April 1, 2019
Destiny Lacasse
Destiny Lacasse
For the past few years, Destiny Lacasse has been working toward a career in horticulture therapy.

As a second year student at the Niagara Parks Commission School of Horticulture, Lacasse received a $2,000 Cullen Family Scholarship earlier this year as part of the Ontario Horticultural Trades Foundation’s annual scholarship program.

Now a third-year, Lacasse says the program at Niagara Parks is in many ways a unique and truly priceless opportunity.

One unique aspect of the program is timing. Lacasse explains the school year mimics that of the landscaping season: “Our year starts from March to March, or as I like to say, spring to spring,” explains Lacasse. “It works perfect because as a first year you start with the practical component, so from March to September we are outside maintaining the botanical gardens, and then as the fall hits, we are outside less and less and we transition into our academic studies until March.”

While in high school, Lacasse got wind of a two-year horticulture program offered by the Niagara Catholic District School Board as part of the Specialist High Skills Major (SHSM) program. With a recent interest in gardening and horticulture, Lacasse enrolled in the course. “The course was actually offered on the grounds of the Niagara Parks School of Horticulture property,” Lacasse explains. “What a fantastic opportunity for a high school student. I got to work in the gardens and when we did plant ID it was all real samples and I wasn’t stuck in a high school.”

Lacasse credits Darren Schmahl, a Niagara Parks Alumni and one of her instructors, with fuelling her passion for horticulture. “He could really see my personality and my passion and talked me into looking more into the school.”
Co-op placements at Vermeer’s Greenhouses in Welland and at Niagara Parks have helped to provided Lacasse with a variety of work experience. “I planted on the Floral Clock for only one day. That was a cool experience, but I can say I made it.”

“At home, mid-way through high school I discovered I loved sowing seeds and watching the plants grow and then putting those plants into the garden around the house. The fact I could take something that looked really horrible and turn it into a really great garden.”

“I love that when I work in a garden, you do get into your own relaxation of working with the plants, hearing nature, being out in the sun, it increases your mood and your positivity.”

Because students spend 36 months together, Lacasse says a big learning experience is also how to build relationships and work together with people with different personalities and how to be professional. “It’s great because we learn and feed off each other’s strengths and weaknesses and as a team we learn how to pull the strength of the team.”

Having just started her third year at the school, Lacasse says her role now shifts to that of a supervisor, responsible for running a crew of up to six students. “There’s constantly learning opportunities. I have to do paperwork, keep track of tasks, explain everything and make sure everyone is wearing PPE.” Having the experience of change constantly is one of Lacasse’s favourite things about the school.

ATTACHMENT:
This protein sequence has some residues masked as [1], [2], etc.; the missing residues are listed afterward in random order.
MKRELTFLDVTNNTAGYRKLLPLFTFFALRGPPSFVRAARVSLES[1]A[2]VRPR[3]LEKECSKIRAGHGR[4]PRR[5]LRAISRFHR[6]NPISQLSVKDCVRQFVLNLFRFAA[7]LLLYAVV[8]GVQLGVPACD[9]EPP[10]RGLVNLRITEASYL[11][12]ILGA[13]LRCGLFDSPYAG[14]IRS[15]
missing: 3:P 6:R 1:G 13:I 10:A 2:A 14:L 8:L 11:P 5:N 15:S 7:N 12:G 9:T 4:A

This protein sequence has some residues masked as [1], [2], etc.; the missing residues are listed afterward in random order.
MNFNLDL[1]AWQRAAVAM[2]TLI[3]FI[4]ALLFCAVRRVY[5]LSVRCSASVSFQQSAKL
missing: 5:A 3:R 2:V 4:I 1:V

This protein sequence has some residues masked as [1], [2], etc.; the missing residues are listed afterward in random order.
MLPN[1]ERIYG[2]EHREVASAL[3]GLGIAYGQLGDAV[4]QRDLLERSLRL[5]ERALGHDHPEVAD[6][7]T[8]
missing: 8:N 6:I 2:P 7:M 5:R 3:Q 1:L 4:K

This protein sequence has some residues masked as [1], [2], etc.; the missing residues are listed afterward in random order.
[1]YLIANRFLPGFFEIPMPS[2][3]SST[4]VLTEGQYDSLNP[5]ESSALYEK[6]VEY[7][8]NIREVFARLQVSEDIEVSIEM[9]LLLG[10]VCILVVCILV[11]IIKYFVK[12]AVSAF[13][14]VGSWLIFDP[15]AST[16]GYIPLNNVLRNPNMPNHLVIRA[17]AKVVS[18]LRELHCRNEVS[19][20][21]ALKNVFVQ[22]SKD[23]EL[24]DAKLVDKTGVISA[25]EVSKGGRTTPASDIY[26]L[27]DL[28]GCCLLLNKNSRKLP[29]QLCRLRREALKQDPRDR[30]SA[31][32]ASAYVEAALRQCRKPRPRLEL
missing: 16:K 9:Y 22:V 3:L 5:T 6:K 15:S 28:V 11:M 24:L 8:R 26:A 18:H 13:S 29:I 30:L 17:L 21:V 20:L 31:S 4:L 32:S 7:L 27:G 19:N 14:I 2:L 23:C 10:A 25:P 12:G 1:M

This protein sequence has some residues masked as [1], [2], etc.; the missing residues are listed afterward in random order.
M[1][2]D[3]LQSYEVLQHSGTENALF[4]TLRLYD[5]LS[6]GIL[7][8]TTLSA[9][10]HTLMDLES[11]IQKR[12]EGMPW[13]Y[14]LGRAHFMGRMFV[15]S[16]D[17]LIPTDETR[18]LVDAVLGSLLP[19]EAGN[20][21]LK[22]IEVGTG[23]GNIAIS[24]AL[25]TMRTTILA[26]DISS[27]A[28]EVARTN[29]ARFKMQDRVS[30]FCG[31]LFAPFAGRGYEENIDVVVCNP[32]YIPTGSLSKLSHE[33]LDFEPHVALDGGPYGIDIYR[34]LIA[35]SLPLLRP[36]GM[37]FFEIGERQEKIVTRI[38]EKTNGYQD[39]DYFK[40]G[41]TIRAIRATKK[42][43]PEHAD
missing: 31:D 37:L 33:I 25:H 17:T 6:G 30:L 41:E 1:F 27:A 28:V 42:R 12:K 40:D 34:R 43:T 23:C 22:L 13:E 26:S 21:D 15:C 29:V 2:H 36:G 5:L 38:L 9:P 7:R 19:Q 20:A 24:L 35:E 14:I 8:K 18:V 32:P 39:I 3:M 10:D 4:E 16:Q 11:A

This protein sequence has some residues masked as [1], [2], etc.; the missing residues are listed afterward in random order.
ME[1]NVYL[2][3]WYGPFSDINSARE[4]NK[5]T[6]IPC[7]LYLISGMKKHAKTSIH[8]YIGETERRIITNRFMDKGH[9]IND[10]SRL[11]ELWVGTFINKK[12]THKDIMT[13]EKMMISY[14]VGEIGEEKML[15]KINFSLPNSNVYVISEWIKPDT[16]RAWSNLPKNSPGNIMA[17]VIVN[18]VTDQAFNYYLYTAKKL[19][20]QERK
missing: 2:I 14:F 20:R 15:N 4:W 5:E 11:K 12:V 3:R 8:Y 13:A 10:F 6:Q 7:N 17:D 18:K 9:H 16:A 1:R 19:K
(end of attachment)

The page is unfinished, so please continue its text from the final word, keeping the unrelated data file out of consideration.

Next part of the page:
Spending 40 hours per week in school, plus homework and other initiatives, Lacasse says another big thing she has learned is time management and scheduling. Lacasse is part of a contingent from the school headed for a landscape competition being held in Fort Collins, Colo., facilitated through the National Association of Landscape Professionals in the United States. Niagara Parks is the only accredited school in Canada for the competition that includes about 70 schools from the U.S. Later this year, she is looking forward to a study tour to Hawaii that will include horticulture and agriculture tours.

After graduation, Lacasse would love to work in horticulture therapy. “As long as I’m able to help and show people the incredible benefits of plants, I would like that — perhaps pursuing a horticultural therapy business in Niagara to help seniors, youth, people with a disability or anyone in need.”

For more information on the various scholarships offered under the Foundation, or to apply, visit OHTF.ca.

Scholarship applications close June 30

Each year, the Ontario Horticultural Trades Foundation awards over $50,000 in scholarships to high school and post-secondary students across the province. The funding goes to the best and brightest horticulture students who are the future of the profession, and it provides a real boost right when they need it most.

Created in 1979, the Foundation’s mandate is to ensure a healthy future for the horticulture industry through financial support for research and scholarships. With dozens of recipients each year, the foundation makes a major impact on the lives of future green professionals.

Under the Foundation umbrella, the Cullen family scholarship program also sees some $30,000 awarded to students each year.

The deadline to apply for scholarships is June 30. Applying is easy, and generally requires students to send their transcripts and a short essay describing their interest in horticulture.